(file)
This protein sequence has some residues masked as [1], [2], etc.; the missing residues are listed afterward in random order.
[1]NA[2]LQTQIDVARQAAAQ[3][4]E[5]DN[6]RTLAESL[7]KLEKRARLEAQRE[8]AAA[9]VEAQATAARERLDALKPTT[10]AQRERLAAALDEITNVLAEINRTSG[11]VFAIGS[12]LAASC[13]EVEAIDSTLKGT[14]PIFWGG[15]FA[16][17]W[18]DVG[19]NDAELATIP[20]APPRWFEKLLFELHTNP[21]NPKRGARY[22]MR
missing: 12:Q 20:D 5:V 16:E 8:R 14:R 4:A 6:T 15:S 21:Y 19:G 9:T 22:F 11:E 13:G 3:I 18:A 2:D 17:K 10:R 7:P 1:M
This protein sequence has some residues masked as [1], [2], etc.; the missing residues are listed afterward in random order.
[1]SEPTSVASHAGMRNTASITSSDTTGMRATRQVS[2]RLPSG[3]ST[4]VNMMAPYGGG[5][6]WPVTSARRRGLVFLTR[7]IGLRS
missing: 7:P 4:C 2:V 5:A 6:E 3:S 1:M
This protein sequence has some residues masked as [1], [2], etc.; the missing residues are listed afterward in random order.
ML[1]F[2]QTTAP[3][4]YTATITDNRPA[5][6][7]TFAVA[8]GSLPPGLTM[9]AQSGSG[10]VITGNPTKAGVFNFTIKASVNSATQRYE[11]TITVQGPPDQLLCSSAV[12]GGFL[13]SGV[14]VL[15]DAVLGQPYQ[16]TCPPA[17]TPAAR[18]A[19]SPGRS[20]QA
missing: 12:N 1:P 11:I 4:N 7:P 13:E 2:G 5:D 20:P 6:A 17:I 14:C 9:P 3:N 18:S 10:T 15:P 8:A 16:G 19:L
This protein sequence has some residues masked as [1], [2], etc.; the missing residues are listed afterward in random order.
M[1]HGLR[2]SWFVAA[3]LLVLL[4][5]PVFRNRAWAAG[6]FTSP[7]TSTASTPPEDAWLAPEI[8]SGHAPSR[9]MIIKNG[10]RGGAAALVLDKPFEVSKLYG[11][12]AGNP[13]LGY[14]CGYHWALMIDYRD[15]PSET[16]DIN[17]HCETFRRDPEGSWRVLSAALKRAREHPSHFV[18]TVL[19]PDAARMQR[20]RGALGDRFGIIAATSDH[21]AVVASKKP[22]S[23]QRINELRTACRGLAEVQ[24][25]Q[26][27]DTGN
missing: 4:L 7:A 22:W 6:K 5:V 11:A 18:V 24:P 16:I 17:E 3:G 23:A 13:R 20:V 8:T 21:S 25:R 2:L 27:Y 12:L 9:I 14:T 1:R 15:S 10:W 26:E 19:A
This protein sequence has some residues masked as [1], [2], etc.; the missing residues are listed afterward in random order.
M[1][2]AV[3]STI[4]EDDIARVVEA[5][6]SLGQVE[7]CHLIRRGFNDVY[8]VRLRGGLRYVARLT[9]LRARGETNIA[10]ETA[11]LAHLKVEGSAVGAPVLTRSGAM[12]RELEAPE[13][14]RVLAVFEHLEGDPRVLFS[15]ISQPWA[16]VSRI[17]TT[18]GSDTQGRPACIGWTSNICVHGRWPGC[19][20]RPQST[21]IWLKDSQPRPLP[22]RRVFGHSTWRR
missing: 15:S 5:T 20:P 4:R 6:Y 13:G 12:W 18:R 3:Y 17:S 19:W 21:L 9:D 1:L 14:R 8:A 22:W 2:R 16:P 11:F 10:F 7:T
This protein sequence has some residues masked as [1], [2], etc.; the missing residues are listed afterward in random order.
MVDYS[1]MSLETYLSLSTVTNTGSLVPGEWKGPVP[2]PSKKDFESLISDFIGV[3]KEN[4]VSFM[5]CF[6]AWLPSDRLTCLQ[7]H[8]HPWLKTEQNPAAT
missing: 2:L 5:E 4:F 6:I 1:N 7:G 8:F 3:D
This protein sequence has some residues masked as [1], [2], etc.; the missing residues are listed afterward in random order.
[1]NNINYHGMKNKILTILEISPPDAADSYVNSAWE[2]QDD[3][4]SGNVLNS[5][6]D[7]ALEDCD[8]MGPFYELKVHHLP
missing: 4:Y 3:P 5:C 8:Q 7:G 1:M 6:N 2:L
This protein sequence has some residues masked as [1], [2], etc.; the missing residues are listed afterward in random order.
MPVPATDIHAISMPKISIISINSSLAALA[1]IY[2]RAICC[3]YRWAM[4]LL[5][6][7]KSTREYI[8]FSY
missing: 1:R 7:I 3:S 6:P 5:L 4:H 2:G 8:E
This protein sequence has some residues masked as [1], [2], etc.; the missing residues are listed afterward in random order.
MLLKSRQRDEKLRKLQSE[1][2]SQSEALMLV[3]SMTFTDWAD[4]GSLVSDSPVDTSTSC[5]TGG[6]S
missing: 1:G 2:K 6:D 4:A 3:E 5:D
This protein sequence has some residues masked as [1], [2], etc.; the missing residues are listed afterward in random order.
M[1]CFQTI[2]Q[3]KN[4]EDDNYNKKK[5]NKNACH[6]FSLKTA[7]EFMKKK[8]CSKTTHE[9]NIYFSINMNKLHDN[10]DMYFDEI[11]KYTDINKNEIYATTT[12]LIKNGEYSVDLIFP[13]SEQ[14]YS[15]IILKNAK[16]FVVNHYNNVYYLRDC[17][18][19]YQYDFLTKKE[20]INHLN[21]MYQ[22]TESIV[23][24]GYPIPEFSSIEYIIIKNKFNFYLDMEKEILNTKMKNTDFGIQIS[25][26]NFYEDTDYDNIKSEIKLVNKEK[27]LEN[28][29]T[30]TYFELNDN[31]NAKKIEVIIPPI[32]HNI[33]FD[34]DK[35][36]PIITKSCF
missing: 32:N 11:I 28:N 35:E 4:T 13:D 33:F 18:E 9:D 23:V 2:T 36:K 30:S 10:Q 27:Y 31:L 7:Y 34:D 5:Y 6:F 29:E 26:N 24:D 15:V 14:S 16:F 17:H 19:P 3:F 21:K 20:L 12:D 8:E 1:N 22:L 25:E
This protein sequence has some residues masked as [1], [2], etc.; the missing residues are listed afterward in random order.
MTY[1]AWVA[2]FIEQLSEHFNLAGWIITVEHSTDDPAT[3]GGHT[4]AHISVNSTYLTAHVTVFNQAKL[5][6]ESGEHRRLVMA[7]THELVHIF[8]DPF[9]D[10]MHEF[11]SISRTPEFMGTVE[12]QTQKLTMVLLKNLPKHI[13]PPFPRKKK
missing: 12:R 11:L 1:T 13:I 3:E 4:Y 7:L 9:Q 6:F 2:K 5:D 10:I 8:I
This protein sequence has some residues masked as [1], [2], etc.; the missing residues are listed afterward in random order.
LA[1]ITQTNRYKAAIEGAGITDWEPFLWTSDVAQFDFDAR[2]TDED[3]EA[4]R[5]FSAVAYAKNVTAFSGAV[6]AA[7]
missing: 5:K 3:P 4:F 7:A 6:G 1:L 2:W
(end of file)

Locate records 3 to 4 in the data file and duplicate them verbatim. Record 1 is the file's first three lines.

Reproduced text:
This protein sequence has some residues masked as [1], [2], etc.; the missing residues are listed afterward in random order.
ML[1]F[2]QTTAP[3][4]YTATITDNRPA[5][6][7]TFAVA[8]GSLPPGLTM[9]AQSGSG[10]VITGNPTKAGVFNFTIKASVNSATQRYE[11]TITVQGPPDQLLCSSAV[12]GGFL[13]SGV[14]VL[15]DAVLGQPYQ[16]TCPPA[17]TPAAR[18]A[19]SPGRS[20]QA
missing: 12:N 1:P 11:I 4:N 7:P 13:E 2:G 5:D 20:P 6:A 17:I 14:C 9:P 3:N 18:S 10:T 15:P 8:A 16:G 19:L
This protein sequence has some residues masked as [1], [2], etc.; the missing residues are listed afterward in random order.
M[1]HGLR[2]SWFVAA[3]LLVLL[4][5]PVFRNRAWAAG[6]FTSP[7]TSTASTPPEDAWLAPEI[8]SGHAPSR[9]MIIKNG[10]RGGAAALVLDKPFEVSKLYG[11][12]AGNP[13]LGY[14]CGYHWALMIDYRD[15]PSET[16]DIN[17]HCETFRRDPEGSWRVLSAALKRAREHPSHFV[18]TVL[19]PDAARMQR[20]RGALGDRFGIIAATSDH[21]AVVASKKP[22]S[23]QRINELRTACRGLAEVQ[24][25]Q[26][27]DTGN
missing: 4:L 7:A 22:W 6:K 5:V 11:A 18:V 24:P 16:I 17:E 3:G 23:A 13:R 20:V 8:T 21:S 25:R 2:L 27:Y 12:L 9:I 14:T 1:R 15:S 10:W 26:E 19:A